The UCI doesn’t control everything cycling. Softrides were able to be used at home at USCA events. Right about this time a little cross-discipline sport involving races that combined swimming, running and cycling called Triathlon is exploding in the US. Triathlon racers quickly learned anecdotally what we now know scientifically: if you ride an aerodynamically superior bike your race times will drop. In a current 2020 Bicycling article Joe Lyndsey writes: “while ultralight bikes were fashionable 10 to 15 years ago, every bit of recent scientific technical data suggests that if the goal is to be fast, bike weight simply doesn’t matter nearly as much as aerodynamics on anything but a pure hill climb.” If you wanted to win at Triathlons, you rode an aero bike. Softride tested their bike against the closest rival Cervelo in a wind-tunnel and the results were astounding. All things being equal, a rider on a Softride bike would finish a full minute and twenty-two seconds ahead of a rider mounted on the Cervelo. Sit back, look at your watch, if you still wear one, and wait for a minute twenty-two seconds to pass. That is an exceedingly long time to be able to exalt in your triumph over the also-rans.
Sadly, being the best Triathlon bike was not enough to keep Softride afloat. In 2006 Softride ceased producing bicycles. They now focus on a less regulated much more lucrative aspect of cycling...getting bikes to and from places...bike racks.
There are whispers the UCI may be thinking about doing away with various aspects of the Double Diamond frame standard that they have enforced since 1999. GASP. Maybe all the big guys in the European cycling industry are feeling hemmed in by the standard now. Tech has become democratized. The field has become pretty darn flat, grab your $20 laser level and measure for yourself. In 2020 everyone has access to CADCAM, 3D printing, CRISPER FOR GOD’S SAKE! Is the staid UCI starting to believe in the interest of fairness and safety that a bicycle might be bio-engineered? “Could a bike be made from an organism?”. Why not? It’d be perfectly awesome with a capital A to create bicycles from organisms existing in nature. Unless...they gain consciousness and seek revenge upon their riders. That would be bad and should probably be banned.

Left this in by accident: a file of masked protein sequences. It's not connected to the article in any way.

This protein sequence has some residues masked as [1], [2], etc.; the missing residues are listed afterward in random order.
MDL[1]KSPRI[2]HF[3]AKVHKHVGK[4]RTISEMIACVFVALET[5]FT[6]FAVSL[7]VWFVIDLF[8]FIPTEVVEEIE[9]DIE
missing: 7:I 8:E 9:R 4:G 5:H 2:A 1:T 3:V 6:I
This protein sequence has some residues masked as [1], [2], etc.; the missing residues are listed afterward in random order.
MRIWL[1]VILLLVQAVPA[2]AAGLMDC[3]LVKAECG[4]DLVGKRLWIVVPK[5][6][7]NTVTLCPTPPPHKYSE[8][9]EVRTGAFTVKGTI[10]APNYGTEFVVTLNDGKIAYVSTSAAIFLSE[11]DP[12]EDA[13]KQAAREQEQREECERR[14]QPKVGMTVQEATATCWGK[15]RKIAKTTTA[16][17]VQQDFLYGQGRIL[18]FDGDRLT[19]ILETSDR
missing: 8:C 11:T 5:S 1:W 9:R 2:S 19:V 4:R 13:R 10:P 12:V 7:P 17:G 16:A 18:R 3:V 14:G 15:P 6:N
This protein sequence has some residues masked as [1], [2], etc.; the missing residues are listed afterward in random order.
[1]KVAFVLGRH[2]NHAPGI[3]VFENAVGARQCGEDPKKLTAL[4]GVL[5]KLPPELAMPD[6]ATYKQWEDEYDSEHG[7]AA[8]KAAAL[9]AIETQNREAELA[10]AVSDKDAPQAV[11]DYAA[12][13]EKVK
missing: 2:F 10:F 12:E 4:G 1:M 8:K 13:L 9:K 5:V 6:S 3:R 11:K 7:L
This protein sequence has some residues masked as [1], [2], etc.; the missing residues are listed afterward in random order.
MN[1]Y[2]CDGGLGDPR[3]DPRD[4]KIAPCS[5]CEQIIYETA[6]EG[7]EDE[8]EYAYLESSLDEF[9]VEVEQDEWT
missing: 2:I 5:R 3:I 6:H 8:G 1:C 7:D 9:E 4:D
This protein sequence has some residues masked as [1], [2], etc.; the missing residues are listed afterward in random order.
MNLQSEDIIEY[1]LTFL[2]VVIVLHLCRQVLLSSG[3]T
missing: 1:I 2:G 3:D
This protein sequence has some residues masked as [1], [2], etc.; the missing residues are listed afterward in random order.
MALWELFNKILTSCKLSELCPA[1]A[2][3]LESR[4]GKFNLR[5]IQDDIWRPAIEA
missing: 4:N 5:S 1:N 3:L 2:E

It is not often that, in fact it is closer to never, The Re-Cyclery gets a Ritchey Bike donated. I’ve only been around, oh, I don’t know… the whole dang time the Re-Cyclery has been open and I can remember it happening twice and that includes this one! I think that’s because once you get a Ritchey, for the most part, you don’t let it go. The reasons are many. Scarcity and expense are the most obvious but, the true reasons go deeper than basic supply/demand economics. When you ride a Ritchey it is as a result of a great process of refinement, by both you, the rider and Tom, the maker. For my lack of a better analogy, I liken a Ritchey mountain bike to a Porche 911. There is a lineage of innovation, honed over years in competition and in the minds of inventive critical thinkers, which shapes the product in a logical, elegant evolution. A Ritchey rider appreciates the provenance of relevance and refinement over mere novelty. Ceding possession of a bike, or anything, that is the physical manifestation of one’s journey of refinement may be difficult. That bike is a funereal urn, holding the ashes of memories earned over many dirty miles. Donating it in support of Trips for Kids bike programs should earn the donor an indulgence at the Chapel of Madonna del Ghisallo.